Today it was announced that Scotland's drug-related deaths increased to 1,187 last year. This takes Scotland to 218 deaths per million of the population. This made me think, "what about Oxfordshire and Oxford".
I consulted the JSNA (Joint Strategic Needs Assessment) and found that the death rate in Oxfordshire was 25 per million - considerably lower than the quoted England rate (43) or South East (39). But the JSNA says that of the 49 deaths half were in Oxford City. Using population statistics I come up with the rate in Oxford City as 161 per million population. Lower than Scotland but if we were on the list of European countries published by the BBC we would be in second place.
Should we be worried? Yes. Earlier this year a number of rough sleepers died drug related deaths in Oxford, so the number may be rising. So what should we do?
Many of the articles today on Scotland suggest that 'fix rooms' or the decriminalisation of drugs may be the solution. Evidence from Portugal, Switzerland and Canada where drug laws have been relaxed would suggest that steps in this direction could help reduce the number of deaths.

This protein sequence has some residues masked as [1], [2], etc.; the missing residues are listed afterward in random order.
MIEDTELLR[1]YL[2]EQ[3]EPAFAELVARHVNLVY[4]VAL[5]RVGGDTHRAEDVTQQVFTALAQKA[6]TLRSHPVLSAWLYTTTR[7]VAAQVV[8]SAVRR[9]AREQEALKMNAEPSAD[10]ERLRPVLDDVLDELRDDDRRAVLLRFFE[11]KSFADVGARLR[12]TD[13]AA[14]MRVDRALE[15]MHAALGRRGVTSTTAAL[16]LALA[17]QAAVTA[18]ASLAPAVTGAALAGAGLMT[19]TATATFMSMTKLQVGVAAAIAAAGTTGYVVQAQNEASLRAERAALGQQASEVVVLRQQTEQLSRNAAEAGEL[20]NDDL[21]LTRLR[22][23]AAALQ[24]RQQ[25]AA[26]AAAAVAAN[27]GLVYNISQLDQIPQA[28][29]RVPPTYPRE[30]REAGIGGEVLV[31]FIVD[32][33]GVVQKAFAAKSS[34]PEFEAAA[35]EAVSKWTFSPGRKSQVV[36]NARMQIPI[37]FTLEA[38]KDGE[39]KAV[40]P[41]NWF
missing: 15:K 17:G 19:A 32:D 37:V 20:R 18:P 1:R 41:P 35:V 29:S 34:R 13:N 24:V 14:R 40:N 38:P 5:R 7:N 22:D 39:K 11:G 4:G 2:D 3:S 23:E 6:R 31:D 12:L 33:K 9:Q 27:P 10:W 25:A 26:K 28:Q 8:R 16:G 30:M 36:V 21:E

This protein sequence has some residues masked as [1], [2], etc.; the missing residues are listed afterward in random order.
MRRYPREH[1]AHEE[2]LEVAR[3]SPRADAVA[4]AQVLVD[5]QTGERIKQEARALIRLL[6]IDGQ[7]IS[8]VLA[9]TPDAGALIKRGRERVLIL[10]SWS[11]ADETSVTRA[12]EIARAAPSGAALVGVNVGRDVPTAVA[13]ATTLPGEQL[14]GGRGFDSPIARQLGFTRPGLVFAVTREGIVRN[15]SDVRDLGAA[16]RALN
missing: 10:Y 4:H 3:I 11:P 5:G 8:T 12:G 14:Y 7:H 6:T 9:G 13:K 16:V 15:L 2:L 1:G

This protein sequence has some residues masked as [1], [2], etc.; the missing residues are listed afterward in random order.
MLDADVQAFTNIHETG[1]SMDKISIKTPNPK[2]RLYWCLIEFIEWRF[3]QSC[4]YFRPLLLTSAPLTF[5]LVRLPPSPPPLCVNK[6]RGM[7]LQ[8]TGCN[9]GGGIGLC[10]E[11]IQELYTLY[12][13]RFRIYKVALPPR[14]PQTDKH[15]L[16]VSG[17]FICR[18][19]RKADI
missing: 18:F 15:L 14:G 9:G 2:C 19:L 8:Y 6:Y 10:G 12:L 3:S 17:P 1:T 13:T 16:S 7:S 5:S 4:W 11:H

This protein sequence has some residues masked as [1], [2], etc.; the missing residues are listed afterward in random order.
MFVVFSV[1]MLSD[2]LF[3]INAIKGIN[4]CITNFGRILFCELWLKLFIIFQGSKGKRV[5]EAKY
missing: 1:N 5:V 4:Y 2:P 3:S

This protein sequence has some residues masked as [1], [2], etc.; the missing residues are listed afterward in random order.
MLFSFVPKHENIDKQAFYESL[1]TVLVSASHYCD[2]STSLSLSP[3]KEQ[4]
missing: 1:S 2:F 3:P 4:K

I remember at the end of the excellent TV programme Traffik (which starts in Oxford), the character played by Bill Paterson gives a speech where he explains that there is no way of stopping the supply of drugs and the only solution to this problem is to limit the demand. To do this we must work together to tackle homelessness, inequality of opportunity, and build stronger communities.
Scotland has highest drug death rate in EU The number of drug-related deaths in Scotland soared to 1,187 last year, according to official statistics. The figure is 27% higher than the previous year, and the highest since records began in 1996. It means there were more drug-related deaths in Scotland last year than the 1,136 alcohol-specific deaths. And the country's drug death rate is now nearly three times that of the UK as a whole, and is higher than that reported for any other EU country. The latest figures also mean Scotland has a higher drug death rate than the one reported for the US, which was previously thought to be the highest rate in the world.